By Oxfam Novib Investing in education in developing countries works! But much work still needs to be done before all children are going to school in 2015. At the moment 75 million children do not get any education. An extra 18 million teachers are needed to educate all the children in 2015. That is why Oxfam Novib is campaigning for more and better education for all. And you can join us. Mali is one of the poorest countries in the world. In the last decade the number of children in school has doubled. But 800,000 (one in three) children still do not get any education. And when they finish their primary school four in five pupils can hardly write their name. One in three children drops out before finishing school. Especially girls, because they have to help in the housekeeping, because the school is too far away and the road is too dangerous. Lucky Children in rural areas have the least chance of getting an education. Those that live in Siramana, a small village in the south of Mali, are lucky. The almost 800 inhabitants even have two schools. These community schools were built by AADeC, a counterpart of Oxfam Novib. Together these schools accommodate 150 pupils, among them 62 girls. AADeC provides them with teaching material and trains the teachers, who are often the parents. In addition to Siramana, AADeC works in another seven villages with this approach. Better results At AADeC’s schools children not only learn the traditional subjects, they also get in

Press conference update

Exciting committees, expensive lunches By Danae Mercer Human rights may be priceless, but lunch will cost you €5 to €10. Delegates complained during Monday’s lunch break about the overwhelming price of non-free food. “This pizza is good,” said a representative from Costa Rica. “It tastes nice, but it really is quite expensive.” Other delegates, nibbling on burgers or stir-fried goodies in pink boxes, agreed. “I need to go find a grocery store. This is too much,” said one representative. One member of the Editorial Board staff noted that he was not a city boy. “Perhaps hotdogs cost more here,” he speculated. Committee sessions seemed to be going well overall. “Things here are quite interesting. It’s so amazing to see the whole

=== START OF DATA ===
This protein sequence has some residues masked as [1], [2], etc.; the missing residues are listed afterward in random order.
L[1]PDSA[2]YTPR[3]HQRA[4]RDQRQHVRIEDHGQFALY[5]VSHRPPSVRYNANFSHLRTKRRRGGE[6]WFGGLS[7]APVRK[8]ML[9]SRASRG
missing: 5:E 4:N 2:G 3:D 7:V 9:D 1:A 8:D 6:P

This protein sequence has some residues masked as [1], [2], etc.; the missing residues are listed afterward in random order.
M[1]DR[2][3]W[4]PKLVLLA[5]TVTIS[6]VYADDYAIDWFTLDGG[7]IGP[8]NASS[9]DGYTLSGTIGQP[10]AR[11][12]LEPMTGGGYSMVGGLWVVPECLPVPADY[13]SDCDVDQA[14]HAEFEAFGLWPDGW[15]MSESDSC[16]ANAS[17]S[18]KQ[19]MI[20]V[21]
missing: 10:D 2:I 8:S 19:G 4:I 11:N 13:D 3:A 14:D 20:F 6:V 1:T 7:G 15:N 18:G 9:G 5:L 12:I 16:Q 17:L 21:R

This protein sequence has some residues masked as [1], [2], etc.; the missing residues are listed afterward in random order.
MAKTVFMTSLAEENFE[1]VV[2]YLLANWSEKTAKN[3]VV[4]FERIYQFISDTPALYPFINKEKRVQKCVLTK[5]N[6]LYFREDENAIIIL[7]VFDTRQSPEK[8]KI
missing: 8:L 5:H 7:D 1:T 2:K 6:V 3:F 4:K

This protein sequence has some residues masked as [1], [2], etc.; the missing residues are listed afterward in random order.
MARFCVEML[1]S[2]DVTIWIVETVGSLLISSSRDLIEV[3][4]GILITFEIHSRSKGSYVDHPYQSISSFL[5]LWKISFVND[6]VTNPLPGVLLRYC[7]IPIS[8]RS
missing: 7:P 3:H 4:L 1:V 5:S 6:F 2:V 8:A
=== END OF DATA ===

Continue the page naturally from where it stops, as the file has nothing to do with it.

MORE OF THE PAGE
package of the states. The UN is complicated and we are learning a lot,” said Hannah Opitz, a representative of Canada. Delegates from Petersburg felt a bit overwhelmed. “We haven’t quite prepared. To be here for the first time… well, people are smart,” said Illya Chudinov. In spite of hunger, delegates were getting into heated committee debates. “There were like a thousand notes sent in the first ten minutes of session,” said Shea Doughtery, a student from the School of Oriental and African Studies. “Some people are just so intense. I was wondering: why are they sending all these notes to Lichtenstein? I guess they have a lot of notes,” bemoaned Doughtery. “We’re just all MUN geeks at heart,” added in fellow delegate Rachel Chang, of the University of Bristol. “So we actually really enjoy it.”

By Carolien Gerards Having a press conference at the Peace Palace at 8am in the morning was a wild idea! Luckily there were not only friendly people from the press, but also nice sandwiches to keep the journalist company. UNL-president Niki Frencken and Victoria Phan held the press conference. Several organizations were present there to hear everything about United Netherlands and WorldMUN. Unfortunately, the technology wasn’t exactly awake either. Computer problems forced Niki Frencken to speak from memory. Several actual media were present, wondering aloud about the connection between WorldMUN and the conference about Afghanistan next week. They also speculated on possible outcomes of WorldMUN 2009. Firstly, Sylvia van der Weerd from the Radboud University gave a short introduction about the cooperation between WorldMUN and the university. Van der Weerd said the university was enthusiastic and proud when the UNL-crew got the idea to organize WorldMUN. Little did they then

Committee diners By Danae Mercer Committee sessions will become a lot spicier Tuesday night, when delegates move out of conference rooms and to dinner tables. During committee dinners, delegates are encouraged to put down their placards and pick up their plates.